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Tuesday, June 18, 2024
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COMESA fair trading agenda gets Zimbabwe’s support

Story by Stanley James, Business Editor

ZIMBABWE has joined the Common Market for Eastern and Southern Africa (COMESA) economies in implementing fair trading systems for locally-produced agriculture commodities to expand export markets.

A team of the COMESA Competition and Tariff Commission this week held a series of meetings in Harare with fair trading practice regulators from Zimbabwe, Kenya, Malawi, Uganda, and Zambia, among others.

The focus is on assessing the implementation of regulations that stamp out unfair competition thereby producing substandard commodities, offering high food prices, and facilitating a single but large agro-based entity in a move that hinders the trading bloc’s agenda of competitive markets.

COMESA Competition Commission Chief Executive Officer, Dr William Mwemba highlighted the importance of fair agriculture trading practices in increasing trade within the regional bloc.

“The discussions are being focused on the need to avert the possibilities of monopolies that exploit the consumers in the form of high food prices taking advantage of their ability in terms of financial muscle we want a fair trading mechanism that will allow competition to prevail while protecting the consumers leading to quality agricultural produce or food products within the markets,” he said.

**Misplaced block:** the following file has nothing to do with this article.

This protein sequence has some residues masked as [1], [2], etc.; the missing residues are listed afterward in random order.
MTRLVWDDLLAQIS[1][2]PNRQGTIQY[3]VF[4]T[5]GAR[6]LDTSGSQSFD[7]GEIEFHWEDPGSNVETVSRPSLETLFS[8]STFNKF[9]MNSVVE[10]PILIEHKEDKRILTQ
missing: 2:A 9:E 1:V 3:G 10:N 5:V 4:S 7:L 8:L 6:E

With Zimbabwe also tightening the mergers systems in the agricultural sector to stamp out unfair trading practices, the regional economic institution has described the move as key towards increased production which benefits smallholder players or firms.

“Current measures being undertaken by Zimbabwe are highly positive as they spell the direction in which we are taking they also provide such a mechanism to learn and share with our regional peers remember our common goal is towards boosting trade,” he added.

The participating regional trading member countries resolved to enforce regulations about trade between member states and promote competition by monitoring and investigating anti-competitive practices within the agricultural value chains.

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